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Government Advocacy

September 11, 2017: MGMA 2018 CMS Physician Fee Schedule Comment Letter

Advocacy Letter

Medicare Payment Policies

September 11, 2017

The Honorable Seema Verma
Centers for Medicare & Medicaid Services
Department of Health and Human Services
200 Independence Avenue, SW
Washington, DC 20201
Submitted via

Re: Medicare Program; Revisions to Payment Policies Under the Physician Fee Schedule and Other Revisions to Part B for CY 2018; Medicare Shared Savings Program Requirements; and Medicare Diabetes Prevention Program; Proposed Rule (Federal Register Vol. 82, No. 139, July 21, 2017)

Dear Administrator Verma:

The Medical Group Management Association (MGMA) appreciates the opportunity to submit comments on the rule, “Medicare Program; Revisions to Payment Policies Under the Physician Fee Schedule and Other Revisions to Part B for CY 2018; Medicare Shared Savings Program Requirements; and Medicare Diabetes Prevention Program,” released on July 21, 2017 with file code CMS-1676-P. We look forward to continuing to work with the Centers for Medicare & Medicaid Services (CMS) on the issues in this proposed rule.

MGMA is the premier association for professionals who lead medical practices. Since 1926, through data, advocacy and education, MGMA empowers medical group practices to create meaningful change in healthcare. With a membership of more than 40,000 medical practice administrators, executives, and leaders, MGMA represents more than 12,500 organizations of all sizes, types, structures, and specialties that deliver almost half of the healthcare in the United States.

In summary, we urge CMS to:
  • Remove administrative barriers to billing care management services by aligning the codes with the CPT Editorial Panel guidelines, eliminating certification requirements for use of electronic health records, and seeking opportunities to waive patient cost-sharing.
  • Verify the accuracy of data collected during the initial data collection period under the Clinical Laboratory Fee Schedule before applying it to payment and, moving forward, notify applicable physician office laboratories in advance of the data collection period.
  • Finalize the proposed implementation delay of appropriate use criteria (AUC) and extend the education and testing year through at least 2019.
  • Hold clinicians harmless from 2018 penalties under the largely obsolete PQRS, Value-Based Payment Modifier (VM) and EHR Incentive Program (Meaningful Use) programs if they demonstrated a clear attempt to participate in these programs in 2016 by successfully reporting at least one measure.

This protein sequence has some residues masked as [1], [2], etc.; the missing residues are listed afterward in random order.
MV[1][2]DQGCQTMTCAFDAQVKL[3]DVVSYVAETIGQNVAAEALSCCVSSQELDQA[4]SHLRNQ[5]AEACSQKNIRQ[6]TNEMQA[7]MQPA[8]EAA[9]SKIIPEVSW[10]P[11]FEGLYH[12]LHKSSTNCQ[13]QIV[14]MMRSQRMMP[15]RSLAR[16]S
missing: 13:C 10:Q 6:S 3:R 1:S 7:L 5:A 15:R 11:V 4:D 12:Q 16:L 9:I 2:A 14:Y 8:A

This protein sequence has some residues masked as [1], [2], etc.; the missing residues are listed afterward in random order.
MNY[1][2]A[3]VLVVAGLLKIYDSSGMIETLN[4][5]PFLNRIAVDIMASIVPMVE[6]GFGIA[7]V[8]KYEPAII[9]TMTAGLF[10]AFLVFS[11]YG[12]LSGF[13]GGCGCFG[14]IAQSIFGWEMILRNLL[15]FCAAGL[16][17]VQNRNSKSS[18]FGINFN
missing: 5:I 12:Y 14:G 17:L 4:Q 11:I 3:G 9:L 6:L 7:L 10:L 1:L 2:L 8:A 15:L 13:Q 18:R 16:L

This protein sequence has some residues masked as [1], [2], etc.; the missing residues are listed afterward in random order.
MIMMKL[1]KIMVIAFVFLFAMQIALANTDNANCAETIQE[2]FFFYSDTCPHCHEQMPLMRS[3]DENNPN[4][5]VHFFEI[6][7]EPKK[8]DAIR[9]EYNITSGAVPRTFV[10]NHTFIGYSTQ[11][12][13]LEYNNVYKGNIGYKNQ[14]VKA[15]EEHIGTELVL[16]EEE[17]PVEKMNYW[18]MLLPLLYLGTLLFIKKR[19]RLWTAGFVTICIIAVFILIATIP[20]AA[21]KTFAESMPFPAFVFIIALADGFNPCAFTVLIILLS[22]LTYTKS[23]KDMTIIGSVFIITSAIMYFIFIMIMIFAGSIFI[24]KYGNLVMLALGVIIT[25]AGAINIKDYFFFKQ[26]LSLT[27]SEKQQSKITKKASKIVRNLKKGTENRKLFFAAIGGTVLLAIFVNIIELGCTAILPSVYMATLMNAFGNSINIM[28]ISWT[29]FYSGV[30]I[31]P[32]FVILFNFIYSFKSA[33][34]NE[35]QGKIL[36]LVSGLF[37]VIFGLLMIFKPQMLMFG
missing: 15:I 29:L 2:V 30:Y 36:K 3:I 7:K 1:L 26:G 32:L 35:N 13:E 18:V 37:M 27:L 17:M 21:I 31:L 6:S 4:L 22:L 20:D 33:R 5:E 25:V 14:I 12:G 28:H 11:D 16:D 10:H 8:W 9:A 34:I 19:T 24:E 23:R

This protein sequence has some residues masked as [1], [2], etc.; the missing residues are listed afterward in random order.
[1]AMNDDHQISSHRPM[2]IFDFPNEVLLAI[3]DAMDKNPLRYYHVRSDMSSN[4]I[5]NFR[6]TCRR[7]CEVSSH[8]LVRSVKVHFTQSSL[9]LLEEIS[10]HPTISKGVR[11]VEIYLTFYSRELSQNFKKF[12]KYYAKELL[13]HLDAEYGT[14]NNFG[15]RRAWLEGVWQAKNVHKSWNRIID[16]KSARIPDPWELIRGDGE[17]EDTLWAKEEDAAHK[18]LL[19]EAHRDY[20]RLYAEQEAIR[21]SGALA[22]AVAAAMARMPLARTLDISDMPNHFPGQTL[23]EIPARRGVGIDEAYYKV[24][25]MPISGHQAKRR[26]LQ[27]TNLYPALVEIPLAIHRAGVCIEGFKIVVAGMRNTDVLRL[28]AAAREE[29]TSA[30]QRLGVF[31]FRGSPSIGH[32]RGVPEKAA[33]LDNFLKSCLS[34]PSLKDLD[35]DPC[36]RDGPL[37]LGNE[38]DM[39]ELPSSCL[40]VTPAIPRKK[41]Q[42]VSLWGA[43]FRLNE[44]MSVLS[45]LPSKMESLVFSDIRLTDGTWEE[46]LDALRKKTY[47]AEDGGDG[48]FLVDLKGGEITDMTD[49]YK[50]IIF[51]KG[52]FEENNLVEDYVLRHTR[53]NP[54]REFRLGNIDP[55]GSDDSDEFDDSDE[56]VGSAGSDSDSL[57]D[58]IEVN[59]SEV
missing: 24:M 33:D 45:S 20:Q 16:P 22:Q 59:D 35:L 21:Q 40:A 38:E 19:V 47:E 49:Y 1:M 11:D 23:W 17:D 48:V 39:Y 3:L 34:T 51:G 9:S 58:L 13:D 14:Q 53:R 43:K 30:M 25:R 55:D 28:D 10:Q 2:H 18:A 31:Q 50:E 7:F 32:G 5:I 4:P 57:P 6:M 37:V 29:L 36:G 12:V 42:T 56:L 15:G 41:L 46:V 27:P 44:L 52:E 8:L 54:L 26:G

• Clarify eligibility requirements for furnishing care under the expanded Medicare Diabetes Prevention Program and allow physician group practices to furnish these services virtually.
  • Implement MGMA’s detailed recommendations in response to the Request for Information on CMS Flexibilities and Efficiencies to significantly decrease unnecessary regulatory paperwork and improve the quality and efficiency of healthcare delivery in this country.
  • Use the results of MGMA’s regulatory burdens survey as a tool to help provide regulatory relief for medical group practices (see attached).

Misvalued code target

CMS proposal: Due to laws passed in recent years, CMS must meet annual targets for reductions in PFS expenditures by adjusting the RVUs of codes identified as misvalued. For 2018, the annual target is 0.5%. CMS estimates the net readjustment to misvalued codes in 2018 would be 0.31%, falling below the 2018 annual target and triggering a requirement to lower the conversion factor by the difference between the net adjustment and the target. If finalized, the conversion factor would be reduced by 0.19%.

MGMA comment: We recognize the challenge of meeting the 0.5% misvalued code threshold established by Congress and were disappointed the agency missed the targets in 2016 and 2017 due to its narrow approach, thus decreasing overall Medicare physician payments. MGMA continues to suggest a broad approach that fully and accurately accounts for payment changes due to misvalued codes under the PFS and allows the agency to more easily meet the target. It would be unfortunate if CMS diminished the 0.5% update under the Medicare Access and CHIP Reauthorization Act of 2015 (MACRA) for the third year in a row by taking a narrow approach to the misvalued code target.
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